BuildingGreen also helps manufacturers who want to improve their products and helps architecture teams who are looking to integrate their design process and improve the way they communicate their key principles.

“They’ll contact Nadav, who will pull together a team of people to work on a project,” says Wilson.

Malin, the president of BuildingGreen, is currently working with Princeton University, which is developing an updated master plan.

“We’re not architects or engineers,” notes Malin. “We’re not actually going to help them develop their master plan. But what I can do is offer my expertise in facilitating a collaborative, group process that brings together the right people at the right time to help support the process.”

BuildingGreen’s role is not to bring in the team to do the master plan, Malin says, but to work with them on how to work most efficiently with their teams and assess which teams are going to have a collaborative, inclusive process.

“It’s the integrative process that we are trying to help them figure out,” says Malin. “It’s not what the master plan should be. It’s how they should work with the firms they are hiring and to be more effective in getting the results that they need.”

GOOD GREEN BUILDING REQUIRES MANY VOICES

Working with and listening to people in the industry, BuildingGreen found it can be difficult to practice sustainable design if those businesses don’t have a good inclusive process.

“The default tends to be one voice is larger than the other, and then you have this sustainability overlay at the end,” says Malin. “But that was just adding cost. Creating an integrative, collaborative process is where you get the best outcomes in terms of sustainability. That makes it possible to do this within a budget without adding a lot of extra cost.”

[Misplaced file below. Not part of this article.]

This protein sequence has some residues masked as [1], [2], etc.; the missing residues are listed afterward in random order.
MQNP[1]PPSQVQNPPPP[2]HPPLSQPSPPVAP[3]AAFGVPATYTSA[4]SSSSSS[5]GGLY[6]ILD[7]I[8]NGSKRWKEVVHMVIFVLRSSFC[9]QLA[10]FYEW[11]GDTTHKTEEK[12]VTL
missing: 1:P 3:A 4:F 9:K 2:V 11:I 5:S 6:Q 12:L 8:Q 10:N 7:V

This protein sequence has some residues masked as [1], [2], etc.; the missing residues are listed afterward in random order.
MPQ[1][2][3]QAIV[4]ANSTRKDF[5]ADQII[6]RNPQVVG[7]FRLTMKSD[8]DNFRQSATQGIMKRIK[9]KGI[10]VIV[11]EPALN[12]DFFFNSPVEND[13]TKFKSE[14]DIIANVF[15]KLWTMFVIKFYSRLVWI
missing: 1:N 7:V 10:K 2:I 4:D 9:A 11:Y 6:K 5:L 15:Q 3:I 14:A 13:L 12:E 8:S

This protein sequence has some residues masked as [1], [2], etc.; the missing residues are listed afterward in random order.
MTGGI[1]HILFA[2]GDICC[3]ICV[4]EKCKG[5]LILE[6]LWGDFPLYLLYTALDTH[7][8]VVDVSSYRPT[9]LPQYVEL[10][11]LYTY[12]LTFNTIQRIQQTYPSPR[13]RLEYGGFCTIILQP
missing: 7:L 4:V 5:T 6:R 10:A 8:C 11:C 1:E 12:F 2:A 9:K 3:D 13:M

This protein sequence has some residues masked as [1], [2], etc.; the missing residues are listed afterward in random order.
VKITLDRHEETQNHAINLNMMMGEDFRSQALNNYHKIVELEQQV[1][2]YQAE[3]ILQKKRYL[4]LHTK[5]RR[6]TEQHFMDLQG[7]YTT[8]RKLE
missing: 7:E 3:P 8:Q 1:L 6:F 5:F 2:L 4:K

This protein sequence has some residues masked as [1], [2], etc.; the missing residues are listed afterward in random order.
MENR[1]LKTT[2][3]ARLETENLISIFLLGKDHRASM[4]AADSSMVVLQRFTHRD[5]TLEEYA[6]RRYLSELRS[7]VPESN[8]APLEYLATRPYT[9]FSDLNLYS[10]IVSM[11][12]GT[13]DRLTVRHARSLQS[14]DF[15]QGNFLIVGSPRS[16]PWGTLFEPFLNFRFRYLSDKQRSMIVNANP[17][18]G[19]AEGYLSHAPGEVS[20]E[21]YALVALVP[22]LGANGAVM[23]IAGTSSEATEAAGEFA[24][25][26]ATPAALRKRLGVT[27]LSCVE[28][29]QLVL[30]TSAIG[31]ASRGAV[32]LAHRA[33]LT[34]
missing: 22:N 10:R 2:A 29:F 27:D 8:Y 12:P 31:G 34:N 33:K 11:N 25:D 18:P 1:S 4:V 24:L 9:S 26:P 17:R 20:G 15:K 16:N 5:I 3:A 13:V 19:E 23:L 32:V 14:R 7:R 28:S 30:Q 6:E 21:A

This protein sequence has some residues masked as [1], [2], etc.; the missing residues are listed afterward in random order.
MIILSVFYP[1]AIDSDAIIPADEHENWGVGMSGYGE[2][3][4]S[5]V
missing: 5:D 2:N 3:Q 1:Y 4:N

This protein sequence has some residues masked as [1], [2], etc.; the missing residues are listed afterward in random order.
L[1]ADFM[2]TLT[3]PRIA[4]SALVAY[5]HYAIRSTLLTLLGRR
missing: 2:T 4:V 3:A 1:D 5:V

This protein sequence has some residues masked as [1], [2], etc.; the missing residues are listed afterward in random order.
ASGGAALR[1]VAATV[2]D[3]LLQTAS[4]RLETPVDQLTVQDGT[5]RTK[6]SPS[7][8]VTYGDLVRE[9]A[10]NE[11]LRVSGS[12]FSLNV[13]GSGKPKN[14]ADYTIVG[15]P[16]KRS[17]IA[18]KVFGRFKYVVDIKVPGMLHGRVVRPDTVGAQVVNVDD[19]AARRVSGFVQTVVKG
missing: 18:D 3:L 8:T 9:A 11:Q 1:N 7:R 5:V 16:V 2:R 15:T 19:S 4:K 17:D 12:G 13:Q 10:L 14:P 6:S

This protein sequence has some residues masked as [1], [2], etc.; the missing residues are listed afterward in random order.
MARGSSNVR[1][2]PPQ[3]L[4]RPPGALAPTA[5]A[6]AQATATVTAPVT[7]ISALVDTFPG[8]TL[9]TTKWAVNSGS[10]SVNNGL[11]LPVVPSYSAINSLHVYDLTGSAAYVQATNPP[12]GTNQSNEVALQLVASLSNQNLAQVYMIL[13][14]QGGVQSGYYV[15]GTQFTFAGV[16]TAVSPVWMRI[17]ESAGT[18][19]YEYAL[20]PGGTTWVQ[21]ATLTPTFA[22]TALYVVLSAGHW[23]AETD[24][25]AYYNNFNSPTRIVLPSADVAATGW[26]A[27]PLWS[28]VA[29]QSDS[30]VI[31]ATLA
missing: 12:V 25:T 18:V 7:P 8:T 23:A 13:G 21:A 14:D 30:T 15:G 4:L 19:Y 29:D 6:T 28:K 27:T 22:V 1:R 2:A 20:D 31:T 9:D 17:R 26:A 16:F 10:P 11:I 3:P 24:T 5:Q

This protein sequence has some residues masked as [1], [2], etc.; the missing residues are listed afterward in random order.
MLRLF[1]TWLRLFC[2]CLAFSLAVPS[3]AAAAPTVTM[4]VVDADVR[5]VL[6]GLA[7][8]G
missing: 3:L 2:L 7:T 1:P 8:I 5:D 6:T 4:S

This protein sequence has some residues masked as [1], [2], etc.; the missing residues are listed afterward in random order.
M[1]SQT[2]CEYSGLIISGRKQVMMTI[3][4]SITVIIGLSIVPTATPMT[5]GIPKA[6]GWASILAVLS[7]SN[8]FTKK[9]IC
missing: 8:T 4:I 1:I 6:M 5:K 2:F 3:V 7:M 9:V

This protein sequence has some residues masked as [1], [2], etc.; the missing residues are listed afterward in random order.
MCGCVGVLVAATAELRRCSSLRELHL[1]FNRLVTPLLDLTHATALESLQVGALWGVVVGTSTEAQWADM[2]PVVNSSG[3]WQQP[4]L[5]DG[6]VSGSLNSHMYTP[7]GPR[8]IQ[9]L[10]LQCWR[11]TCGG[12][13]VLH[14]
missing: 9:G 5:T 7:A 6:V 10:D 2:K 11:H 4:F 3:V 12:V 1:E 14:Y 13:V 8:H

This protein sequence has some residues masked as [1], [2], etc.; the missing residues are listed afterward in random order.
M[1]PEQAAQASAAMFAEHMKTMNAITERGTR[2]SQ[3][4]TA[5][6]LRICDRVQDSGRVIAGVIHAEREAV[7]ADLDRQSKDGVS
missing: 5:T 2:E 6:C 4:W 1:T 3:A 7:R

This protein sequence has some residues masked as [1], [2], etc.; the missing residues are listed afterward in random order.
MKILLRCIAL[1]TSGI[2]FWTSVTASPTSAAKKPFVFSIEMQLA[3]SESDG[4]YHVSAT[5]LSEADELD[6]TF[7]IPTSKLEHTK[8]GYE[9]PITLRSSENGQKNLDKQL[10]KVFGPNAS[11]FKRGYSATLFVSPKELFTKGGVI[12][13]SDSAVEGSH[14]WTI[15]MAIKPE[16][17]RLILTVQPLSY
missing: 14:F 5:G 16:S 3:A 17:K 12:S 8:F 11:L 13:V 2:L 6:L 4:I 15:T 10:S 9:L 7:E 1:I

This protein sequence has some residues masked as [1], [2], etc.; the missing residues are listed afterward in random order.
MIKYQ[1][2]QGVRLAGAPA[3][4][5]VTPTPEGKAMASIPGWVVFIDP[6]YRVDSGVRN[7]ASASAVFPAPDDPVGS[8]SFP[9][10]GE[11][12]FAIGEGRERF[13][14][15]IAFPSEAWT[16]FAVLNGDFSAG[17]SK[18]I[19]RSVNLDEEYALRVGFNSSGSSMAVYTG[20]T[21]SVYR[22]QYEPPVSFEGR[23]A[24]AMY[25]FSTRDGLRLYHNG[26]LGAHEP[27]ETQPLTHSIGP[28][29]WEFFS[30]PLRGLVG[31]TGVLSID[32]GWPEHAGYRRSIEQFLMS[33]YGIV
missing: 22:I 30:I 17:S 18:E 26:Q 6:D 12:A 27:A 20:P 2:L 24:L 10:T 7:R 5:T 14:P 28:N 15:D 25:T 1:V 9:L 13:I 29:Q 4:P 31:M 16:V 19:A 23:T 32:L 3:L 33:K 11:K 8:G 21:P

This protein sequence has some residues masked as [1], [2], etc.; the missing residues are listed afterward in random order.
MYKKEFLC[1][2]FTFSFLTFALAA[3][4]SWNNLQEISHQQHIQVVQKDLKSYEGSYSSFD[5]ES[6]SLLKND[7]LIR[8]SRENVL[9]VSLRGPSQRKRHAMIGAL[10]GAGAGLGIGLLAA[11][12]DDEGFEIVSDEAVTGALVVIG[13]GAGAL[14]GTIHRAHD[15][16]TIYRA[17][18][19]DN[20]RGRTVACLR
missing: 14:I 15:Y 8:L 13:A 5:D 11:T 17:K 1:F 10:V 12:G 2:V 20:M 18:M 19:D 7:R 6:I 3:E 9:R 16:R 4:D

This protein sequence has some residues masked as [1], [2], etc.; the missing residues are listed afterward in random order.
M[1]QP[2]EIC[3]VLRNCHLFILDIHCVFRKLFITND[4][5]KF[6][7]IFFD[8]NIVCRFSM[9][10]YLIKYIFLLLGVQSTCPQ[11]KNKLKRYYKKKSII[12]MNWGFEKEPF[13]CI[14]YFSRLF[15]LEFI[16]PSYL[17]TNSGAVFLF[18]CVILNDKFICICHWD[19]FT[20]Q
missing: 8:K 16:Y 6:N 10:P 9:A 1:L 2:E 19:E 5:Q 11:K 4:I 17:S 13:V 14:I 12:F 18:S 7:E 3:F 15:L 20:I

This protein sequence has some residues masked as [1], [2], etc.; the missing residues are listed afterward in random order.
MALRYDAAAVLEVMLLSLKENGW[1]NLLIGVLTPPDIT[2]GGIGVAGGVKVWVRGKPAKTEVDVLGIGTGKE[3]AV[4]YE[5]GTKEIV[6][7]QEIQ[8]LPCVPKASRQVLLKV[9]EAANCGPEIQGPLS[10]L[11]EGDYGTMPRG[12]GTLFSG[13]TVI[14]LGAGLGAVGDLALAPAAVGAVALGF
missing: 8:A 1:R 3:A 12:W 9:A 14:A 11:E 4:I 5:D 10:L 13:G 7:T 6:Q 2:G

To make this process possible, BuildingGreen relies on the peer network it has developed over the past 35 years.

“We don’t consider ourselves the experts,” says Wilson. “But we know who the experts are out in the field. We have been intent on building a network of professionals in the business industry, especially those interested in sustainability and those people who are pushing the edge.”

So while the people at BuildingGreen may not have all the answers, they know people in the industry that do.

The peer networks BuildingGreen built are rooted in the in-person gatherings it hosts to bring together all of the disparate voices involved in a project. These gatherings are often intended to get everyone in the same room, talking and brainstorming ways to best meet their

customers’ needs.

Wilson says the peer networks had the genesis in conversations the folks at BuildingGreen had with sustainability professionals who felt isolated but knew other people around the world had to be working under the same constraints.

“They came to BuildingGreen and said, ‘you must know a lot of people who are in this role,’” says Wilson. “They pulled us in, and we helped to develop this in-person retreat-like activity, which we call a ‘summit.’ We’ve been doing this for more than 10 years, and recently we’ve started the same peer network for people in the

construction industry.”

Wilson says this is a far cry from the start of BuildingGreen when it was focused on putting out a printed monthly newsletter. Still, it is totally in line with its mission to create a knowledge base that best serves design firms, their customers and society as a whole.

“There certainly is a lot of information about green building and building in general,” says Wilson. “But there’s nobody who does exactly what we do. Our lens has always been about sustainable design.”

BuildingGreen is also reaching the next generation of thought leaders in the building community.

“There are more than 130 colleges and universities that are members, which provided access to faculty and students,” says Wilson. “Our content is used to complement core

architecture textbooks.”

Along the way, BuildingGreen, with WSP Built Ecology, also designed a specialized website, LEEDuser.com, which guides individuals and teams pursuing LEED certification with expert advice on LEED credits. LEED stands for “Leadership in Energy and Environmental Design,” and is a worldwide voluntary green building rating system.

A big part of their job is listening to the currents of discussion online, at the person-to-person summits, and while visiting with professionals around the world.

“We need to do that in order to help set the agenda for their engagement,” says Malin. “But we also pull from those interactions when we’re thinking about content for our monthly report.”

Learn more about BuildingGreen at www.buildinggreen.com.

Robert Audette writes from Swanzey, New Hampshire.